applications. Both the notice-barment rule and the "legitimate business or social purpose" rule apply to all persons entering Whitcomb Court's streets, not just to those seeking to engage in expression. Neither the basis for the barment sanction (a prior trespass) nor its purpose (preventing future trespasses) implicates the First Amendment. An overbreadth challenge rarely succeeds against a law or regulation that is not specifically addressed to speech or conduct necessarily associated with speech. Any applications of the RRHA's policy that violate the First Amendment can be remedied through as-applied litigation. Pp. 539 U.S. 121,121-124.
SCALIA, J., delivered the opinion for a unanimous Court. SOUTER, J., filed a concurring opinion in which BREYER, J., joined, post, p. 539 U.S. 124,124.
The issue presented in this case is whether the Richmond Redevelopment and Housing Authority's trespass policy is facially invalid under the First Amendment's overbreadth doctrine.
The Richmond Redevelopment and Housing Authority (RRHA) owns and operates a housing development for low-income residents called Whitcomb Court. Until June 23, 1997, the City of Richmond owned the streets within Whitcomb Court. The city council decided, however, to "privatize" these streets in an effort to combat rampant crime and drug dealing in Whitcomb Court -- much of it committed and conducted by nonresidents. The council enacted Ordinance No. 97-181-197, which provided in part:
"§ 1. That Carmine Street, Bethel Street, Ambrose Street, Deforrest Street, the 2100-2300 Block of Sussex Street and the 2700-2800 Block of Magnolia Street, in Whitcomb Court . . . be and are hereby closed to public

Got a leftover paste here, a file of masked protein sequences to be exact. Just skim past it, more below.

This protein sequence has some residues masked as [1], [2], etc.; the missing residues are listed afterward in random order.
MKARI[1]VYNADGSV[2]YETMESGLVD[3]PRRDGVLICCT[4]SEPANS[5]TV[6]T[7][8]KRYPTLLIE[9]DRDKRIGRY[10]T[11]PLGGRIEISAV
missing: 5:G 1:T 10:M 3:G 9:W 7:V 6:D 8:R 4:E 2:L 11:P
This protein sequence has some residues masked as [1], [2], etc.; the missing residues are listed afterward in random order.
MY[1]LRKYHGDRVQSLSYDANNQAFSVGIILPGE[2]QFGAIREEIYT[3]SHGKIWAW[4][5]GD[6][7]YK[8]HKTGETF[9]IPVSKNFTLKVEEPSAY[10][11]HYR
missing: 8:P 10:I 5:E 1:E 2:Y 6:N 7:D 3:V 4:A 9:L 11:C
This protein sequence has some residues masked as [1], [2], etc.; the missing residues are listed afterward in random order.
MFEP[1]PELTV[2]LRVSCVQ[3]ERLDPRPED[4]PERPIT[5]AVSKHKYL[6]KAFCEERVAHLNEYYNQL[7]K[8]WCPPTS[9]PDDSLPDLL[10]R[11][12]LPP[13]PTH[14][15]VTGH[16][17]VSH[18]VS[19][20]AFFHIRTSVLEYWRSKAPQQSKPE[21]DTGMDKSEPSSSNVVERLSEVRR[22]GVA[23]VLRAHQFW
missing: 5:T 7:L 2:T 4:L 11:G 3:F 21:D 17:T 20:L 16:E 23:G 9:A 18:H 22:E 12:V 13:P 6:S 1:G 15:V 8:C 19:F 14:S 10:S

use and travel and abandoned as streets of the City of Richmond."
App. to Pet. for Cert. 93-94. The city then conveyed these streets by a recorded deed to the RRHA (which is a political subdivision of the Commonwealth of Virginia). This deed required the RRHA to "'give the appearance that the closed street, particularly at the entrances, are no longer public streets and that they are in fact private streets.'" Id. at 95. To this end, the RRHA posted red-and-white signs on each apartment building -- and every 100 feet along the streets -- of Whitcomb Court, which state:
"NO TRESPASSING[.] PRIVATE PROPERTY[.] YOU ARE NOW ENTERING PRIVATE PROPERTY AND STREETS OWNED BY RRHA. UNAUTHORIZED PERSONS WILL BE SUBJECT TO ARREST AND PROSECUTION. UNAUTHORIZED VEHICLES WILL BE TOWED AT OWNERS EXPENSE."
Pet. for Cert. 5. The RRHA also enacted a policy authorizing the Richmond police
"to serve notice, either orally or in writing, to any person who is found on Richmond Redevelopment and Housing Authority property when such person is not a resident, employee, or such person cannot demonstrate a legitimate business or social purpose for being on the premises. Such notice shall forbid the person from returning to the property. Finally, Richmond Redevelopment and Housing Authority authorizes Richmond Police Department officers to arrest any person for trespassing after such person, having been duly notified, either stays upon or returns to Richmond Redevelopment and Housing Authority property."
App. to Pet. for Cert. 98-99 (emphasis added).